A recent study shows how home health pulmonary rehabilitation typically doubles breathing capacity in COPD.1 Roughly 5% of Americans live with a COPD diagnosis.2 It can cause pain and discomfort with breathing, reduced ability to exercise, and difficulty with speech. Worse yet, each year, roughly one in five people with moderate to severe COPD experience an acute flareup resulting in an ER or urgent care visit. These situations commonly lead to hospitalization as well.2 Home health rehab stands out as a way to improve a person’s experience with COPD. Despite the fact that Medicare pays 100% for qualified patients, it’s often overlooked.
What is COPD?
COPD stands for chronic obstructive pulmonary disease. It encompasses a group of more specific lung diseases that make it hard to breathe and that get worse over time. This includes emphysema and chronic bronchitis. Normally, the airways and air sacs in your lungs are elastic or stretchy. When you breathe in, the airways bring air to the air sacs. The air sacs fill up with air, like a small balloon. When you breathe out, the air sacs deflate, and the air goes out. If you have COPD, less air flows in and out of your airways because of one or more problems:
- The airways and air sacs in your lungs become less elastic.
- The walls between many of the air sacs are destroyed.
- The walls of the airways become thick and inflamed.
- The airways make more mucus than usual and can become clogged.
How Effective is Home Health Rehab for COPD?
People can receive rehabilitation and home exercise plans to improve their experience with COPD and lessen the rate of decline over time. When patient’s meet Medicare’s definition of homebound, they can even receive this rehab in the comfort of home with Medicare paying 100%. How effective is home rehab? Recently, Nina Bausek, PHD published a simple but useful measurement of what people might expect when they receive COPD rehab at home.1
Patients received fairly standard home health rehabilitation for COPD. Researchers took before and after measures. Patients received at least eight home health visits for patient education, upper limb exercises, lower limb exercises, cardiovascular fitness, and respiratory muscle training. It was a relatively short course of home health. The ability to rise from a seated position and then sound the letter “A” increased from an average of 5.8 seconds to 12.1 seconds. That measure is called maximum phonation time. The maximum speed at which patients could exhale increased from an average of 191 liters per minute to 325 liters per minute. That measure is called the peak expiratory flow. Not only did the averages improve; 100% of patients in this study saw some sort of improvement.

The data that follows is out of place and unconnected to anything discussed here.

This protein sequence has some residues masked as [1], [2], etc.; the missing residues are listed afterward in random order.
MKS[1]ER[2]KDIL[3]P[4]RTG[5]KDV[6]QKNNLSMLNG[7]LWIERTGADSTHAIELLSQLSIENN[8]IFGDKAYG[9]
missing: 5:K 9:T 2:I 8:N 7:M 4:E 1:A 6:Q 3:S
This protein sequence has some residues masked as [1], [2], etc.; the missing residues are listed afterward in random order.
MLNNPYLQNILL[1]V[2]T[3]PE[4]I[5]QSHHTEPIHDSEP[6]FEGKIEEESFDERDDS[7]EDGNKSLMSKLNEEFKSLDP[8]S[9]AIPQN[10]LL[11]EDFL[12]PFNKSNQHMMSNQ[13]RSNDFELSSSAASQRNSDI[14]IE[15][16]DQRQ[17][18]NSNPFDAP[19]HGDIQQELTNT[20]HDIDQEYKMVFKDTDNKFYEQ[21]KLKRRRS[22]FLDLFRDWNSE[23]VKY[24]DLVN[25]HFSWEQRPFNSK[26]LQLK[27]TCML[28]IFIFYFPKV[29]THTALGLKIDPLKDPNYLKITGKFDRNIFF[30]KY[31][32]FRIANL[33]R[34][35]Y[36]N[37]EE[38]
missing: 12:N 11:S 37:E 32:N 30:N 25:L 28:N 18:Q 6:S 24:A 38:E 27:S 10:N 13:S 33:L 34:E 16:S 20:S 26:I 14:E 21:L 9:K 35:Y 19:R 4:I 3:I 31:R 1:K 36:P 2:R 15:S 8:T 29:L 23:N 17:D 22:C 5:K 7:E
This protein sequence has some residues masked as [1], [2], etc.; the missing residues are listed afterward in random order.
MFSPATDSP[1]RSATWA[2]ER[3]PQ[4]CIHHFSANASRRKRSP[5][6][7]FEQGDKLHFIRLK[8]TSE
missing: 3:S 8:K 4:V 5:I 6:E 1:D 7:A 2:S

Past Research on Home Health Rehab for COPD
The recent study adds to an established body of COPD-specific research. The research demonstrates how home-based nursing, therapy, or combinations thereof can achieve a number of benefits:4-9
- Reduce overall healthcare use and expense.
- Decrease hospitalizations 27%.
- Improve survival.
- Decrease emergency department visits 21%.
- Improve exercise tolerance.
- Reduce pain and discomfort from breathing.
- Bausek N, Havenga L, Aldarondo S. Respiratory muscle training improves speech and pulmonary function in COPD patients in a home health setting-a pilot study. BioRxiv. 2019 Jan 1:523746.
- Tilert T, Paulose-Ram R, Howard D, Butler J, Lee S, Wang MQ. Prevalence and factors associated with self-reported chronic obstructive pulmonary disease among adults aged 40-79: the National Health and Nutrition Examination Survey (NHANES) 2007–2012. EC Pulmonology and Respiratory Medicine. 2018;7(9):650.
- Rubí M, Renom F, Ramis F, Medinas M, Centeno MJ, Górriz M, et al. Effectiveness of pulmonary rehabilitation in reducing health resources use in chronic obstructive pulmonary disease. Arch Phys Med Rehabil. 2010;91: 364–368.
- Coultas DB, Jackson BE, Russo R, Peoples J, Singh KP, Sloan J, et al. Home-based physical activity coaching, physical activity, and health care utilization in chronic obstructive pulmonary disease. Chronic Obstructive Pulmonary Disease Self-Management Activation Research Trial Secondary Outcomes. Ann Am Thorac Soc. 2018;15: 470–478.
- Kessler R, Casan-Clara P, Koehler D, Tognella S, Viejo JL, Dal Negro RW, Díaz-Lobato S, Reissig K, González-Moro JM, Devouassoux G, Chavaillon JM. COMET: a multicomponent home-based disease-management programme versus routine care in severe COPD. European Respiratory Journal. 2018 Jan 1;51(1):1701612.
- Bourbeau J; Julien M, Maltais F, et al. Reduction of hospital utilization in patients with chronic obstructive pulmonary disease: a disease-specific self-management intervention. Arch Intern Med. 2003; 163 (5): 585-91.
- Gadoury M, Schwartzman K, Rouleau M. et al. Self-management reduces both short- and long-term hospitalisation in COPD. Eur Respir J. 2005; 26 (5): 853-7.
- Salman G, Mosier M, Beasley B, et al. Rehabilitation for patients with chronic obstructive pulmonary disease: meta-analysis of randomized controlled trials. J Gen Intern Med. 2003: 18a (3): 213-21.
- Murphy N, Bell C, Costello R. Extending a home from hospital care programme for COPD exacerbations to include pulmonary rehabilitation. Respir Med. 2005; 99(10): 1297-302.